It’s been 24 years since Congress enacted the Family and Medical Leave Act (FMLA), recognizing that workers should not have to choose between the job they need and the family members they love. Two decades later, millions of Americans have benefitted from FMLA’s guarantees. From parental leave for childbirth and adoption to medical leave for workers, the law protects many of us during some of life’s most significant events — and our families and workplaces are stronger for it.
At the same time, we must now recognize that these codified protections are not enough. Because FMLA leave is unpaid and only applies to some workers, many others are still forced to make the difficult decision between being there for loved ones or returning to work out of financial necessity.
Sixteen years ago, I became especially aware of this reality as a new mother to my son, Coleman. Then living paycheck to paycheck on an organizer’s salary, I was extremely fortunate to receive three months of paid parental leave after Coleman joined our family. Looking back, I cherish those 12 weeks not just because of the time spent with my newborn son, but especially since I would have been unable to take the time off — amounting to a quarter of my annual income — without the support of paid leave.
Unfortunately, the decision to return to work is even harder on families undergoing unexpected and even more trying circumstances. In 2017, too many Americans are forced to take on debt or fundraise for donations just to cover the bills as they or a loved one fight cancer, recover from an accident, or battle serious illness, simply due to the unpaid time away from work.
LGBTQ people are especially impacted by the lack of paid leave protections, in large part due to the wide diversity of our families. For instance, while some forward-thinking employers now provide paid maternity leave for expectant mothers, these benefits do not always extend equally to fathers or non-biological parents. Whether led by two dads, two moms, stepparents or other relatives, all families deserve the chance to care for one another — a point I am especially aware of as the gay mom of an adopted son. Uniform and inclusive protections for paid leave can ensure that all parents have the opportunity to bond with their children and be there for them should they have to undergo serious medical treatment.
Similarly, we can also do better to stand with LGBTQ individuals with healthcare needs that disproportionately impact our community. Paid leave can be a vital need for transgender people undergoing surgery and for individuals receiving treatment for HIV & AIDS-related medical conditions; it can also allow other family members or caretakers to more easily support them during recovery. Inclusive policies can also improve quality of life for LGBTQ elders, who often rely on the care of non-related friends or neighbors. And finally, paid leave can even aid survivors of domestic violence and sexual assault, both of which disproportionately impact LGBTQ individuals, by providing more time for physical and mental recovery before they return to work.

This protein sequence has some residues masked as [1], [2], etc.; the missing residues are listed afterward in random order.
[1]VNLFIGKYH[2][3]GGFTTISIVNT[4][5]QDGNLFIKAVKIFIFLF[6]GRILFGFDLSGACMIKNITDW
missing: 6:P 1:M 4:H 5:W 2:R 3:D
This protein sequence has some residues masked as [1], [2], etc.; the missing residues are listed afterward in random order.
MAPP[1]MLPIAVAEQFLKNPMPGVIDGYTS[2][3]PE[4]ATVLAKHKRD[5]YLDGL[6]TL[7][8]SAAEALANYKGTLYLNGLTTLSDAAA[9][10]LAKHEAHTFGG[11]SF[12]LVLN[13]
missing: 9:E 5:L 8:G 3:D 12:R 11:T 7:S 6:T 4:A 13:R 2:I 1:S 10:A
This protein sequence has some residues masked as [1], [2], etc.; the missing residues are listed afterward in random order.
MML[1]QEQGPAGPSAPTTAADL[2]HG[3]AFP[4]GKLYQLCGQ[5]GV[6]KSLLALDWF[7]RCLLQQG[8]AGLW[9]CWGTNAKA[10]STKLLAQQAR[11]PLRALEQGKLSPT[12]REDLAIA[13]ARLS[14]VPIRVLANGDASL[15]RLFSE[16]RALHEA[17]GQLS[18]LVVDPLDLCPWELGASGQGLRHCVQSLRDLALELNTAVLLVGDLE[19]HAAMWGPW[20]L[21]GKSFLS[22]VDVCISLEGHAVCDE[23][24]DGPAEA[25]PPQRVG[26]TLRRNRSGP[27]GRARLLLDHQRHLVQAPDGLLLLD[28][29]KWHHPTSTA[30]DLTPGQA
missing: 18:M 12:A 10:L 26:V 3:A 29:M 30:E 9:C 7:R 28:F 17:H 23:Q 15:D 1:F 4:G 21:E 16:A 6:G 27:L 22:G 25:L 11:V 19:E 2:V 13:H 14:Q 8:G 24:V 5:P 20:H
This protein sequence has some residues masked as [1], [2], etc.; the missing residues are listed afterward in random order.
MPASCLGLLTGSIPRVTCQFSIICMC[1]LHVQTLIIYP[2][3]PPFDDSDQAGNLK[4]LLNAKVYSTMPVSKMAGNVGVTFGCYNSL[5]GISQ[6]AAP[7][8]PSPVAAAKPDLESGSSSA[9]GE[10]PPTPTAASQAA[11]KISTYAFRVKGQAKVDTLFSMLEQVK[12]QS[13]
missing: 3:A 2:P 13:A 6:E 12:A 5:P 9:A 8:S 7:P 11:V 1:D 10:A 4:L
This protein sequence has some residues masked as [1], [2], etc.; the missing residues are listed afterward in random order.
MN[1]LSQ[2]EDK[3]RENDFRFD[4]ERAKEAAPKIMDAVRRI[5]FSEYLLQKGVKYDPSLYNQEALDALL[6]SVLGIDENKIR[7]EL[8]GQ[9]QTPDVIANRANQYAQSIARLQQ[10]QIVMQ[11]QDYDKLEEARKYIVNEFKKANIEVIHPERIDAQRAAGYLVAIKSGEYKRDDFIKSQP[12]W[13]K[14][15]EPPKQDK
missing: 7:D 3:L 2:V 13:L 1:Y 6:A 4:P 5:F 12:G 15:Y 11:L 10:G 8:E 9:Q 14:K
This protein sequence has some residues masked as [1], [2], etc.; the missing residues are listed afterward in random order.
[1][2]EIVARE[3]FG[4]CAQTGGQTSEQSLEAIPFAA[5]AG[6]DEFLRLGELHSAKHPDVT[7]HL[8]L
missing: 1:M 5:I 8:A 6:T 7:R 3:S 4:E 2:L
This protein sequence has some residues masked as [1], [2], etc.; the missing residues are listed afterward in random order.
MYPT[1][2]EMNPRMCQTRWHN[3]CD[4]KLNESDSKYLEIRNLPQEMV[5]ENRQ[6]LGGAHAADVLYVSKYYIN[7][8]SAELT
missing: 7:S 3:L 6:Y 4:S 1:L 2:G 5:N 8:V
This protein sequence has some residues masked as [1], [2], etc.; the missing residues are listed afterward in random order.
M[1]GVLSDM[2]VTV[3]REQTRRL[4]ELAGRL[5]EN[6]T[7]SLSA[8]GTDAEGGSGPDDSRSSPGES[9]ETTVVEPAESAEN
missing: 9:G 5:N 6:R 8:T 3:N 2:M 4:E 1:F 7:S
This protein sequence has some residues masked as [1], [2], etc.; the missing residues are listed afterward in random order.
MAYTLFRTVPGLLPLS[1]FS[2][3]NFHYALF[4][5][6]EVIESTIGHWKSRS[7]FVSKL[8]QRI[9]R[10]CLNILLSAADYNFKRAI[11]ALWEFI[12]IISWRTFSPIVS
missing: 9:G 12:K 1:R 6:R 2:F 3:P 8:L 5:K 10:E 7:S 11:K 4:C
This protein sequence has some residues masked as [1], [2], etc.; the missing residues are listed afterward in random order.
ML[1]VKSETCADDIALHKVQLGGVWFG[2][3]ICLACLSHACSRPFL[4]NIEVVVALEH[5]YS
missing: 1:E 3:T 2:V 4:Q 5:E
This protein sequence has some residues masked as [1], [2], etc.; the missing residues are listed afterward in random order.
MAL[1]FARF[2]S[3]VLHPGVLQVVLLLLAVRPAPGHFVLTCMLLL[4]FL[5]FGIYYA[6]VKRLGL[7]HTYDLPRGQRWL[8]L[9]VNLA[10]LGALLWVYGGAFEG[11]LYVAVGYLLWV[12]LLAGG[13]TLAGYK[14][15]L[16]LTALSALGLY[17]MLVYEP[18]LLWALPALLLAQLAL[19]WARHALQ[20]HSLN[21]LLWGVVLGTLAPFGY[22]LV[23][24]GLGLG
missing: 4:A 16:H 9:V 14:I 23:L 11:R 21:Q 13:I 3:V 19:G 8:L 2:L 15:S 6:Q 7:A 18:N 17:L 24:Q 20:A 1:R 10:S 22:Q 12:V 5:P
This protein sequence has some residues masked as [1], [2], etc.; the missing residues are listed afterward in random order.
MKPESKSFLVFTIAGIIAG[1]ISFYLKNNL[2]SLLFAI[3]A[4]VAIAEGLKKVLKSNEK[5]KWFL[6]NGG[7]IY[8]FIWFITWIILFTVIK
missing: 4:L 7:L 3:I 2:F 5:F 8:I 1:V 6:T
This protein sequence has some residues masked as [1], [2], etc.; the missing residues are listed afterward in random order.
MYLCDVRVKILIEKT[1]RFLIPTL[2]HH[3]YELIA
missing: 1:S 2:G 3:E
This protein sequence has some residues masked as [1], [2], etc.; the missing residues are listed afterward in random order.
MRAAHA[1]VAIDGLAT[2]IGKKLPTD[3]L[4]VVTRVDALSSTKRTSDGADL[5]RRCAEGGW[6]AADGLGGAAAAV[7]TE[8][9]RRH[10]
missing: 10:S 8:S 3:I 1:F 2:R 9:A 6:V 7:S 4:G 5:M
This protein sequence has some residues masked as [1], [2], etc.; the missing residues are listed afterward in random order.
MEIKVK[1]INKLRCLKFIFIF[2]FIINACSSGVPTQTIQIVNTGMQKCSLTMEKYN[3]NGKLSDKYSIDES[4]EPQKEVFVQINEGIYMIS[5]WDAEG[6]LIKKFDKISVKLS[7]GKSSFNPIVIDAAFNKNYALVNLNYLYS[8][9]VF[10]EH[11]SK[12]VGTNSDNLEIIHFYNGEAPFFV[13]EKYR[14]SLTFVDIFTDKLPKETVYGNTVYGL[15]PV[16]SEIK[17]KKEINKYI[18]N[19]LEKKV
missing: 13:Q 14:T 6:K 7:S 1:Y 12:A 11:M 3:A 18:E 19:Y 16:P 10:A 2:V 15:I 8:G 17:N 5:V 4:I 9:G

During my tenure at the Labor Department’s Wage and Hour Division, the agency overseeing FMLA enforcement, I was proud to be part of the Obama administration’s efforts to ensure the law’s protections are fully inclusive of LGBTQ families. But in 2017, when the U.S. remains the only developed country not to guarantee paid leave, we can do much better to support our co-workers, friends and loved ones.
No one should ever have to decide between their family and their job — and nor should they feel worried about making ends meet during some of life’s most challenging situations. As I look back at the positive impact of the FMLA on the lives of millions of Americans, I also look forward to a time when we can celebrate the enactment of paid leave for all. It’ll be a time when families like yours and mine can feel safer, healthier and happier — both at home and at work.
Mary Beth Maxwell is HRC’s senior vice president for Programs, Research and Training.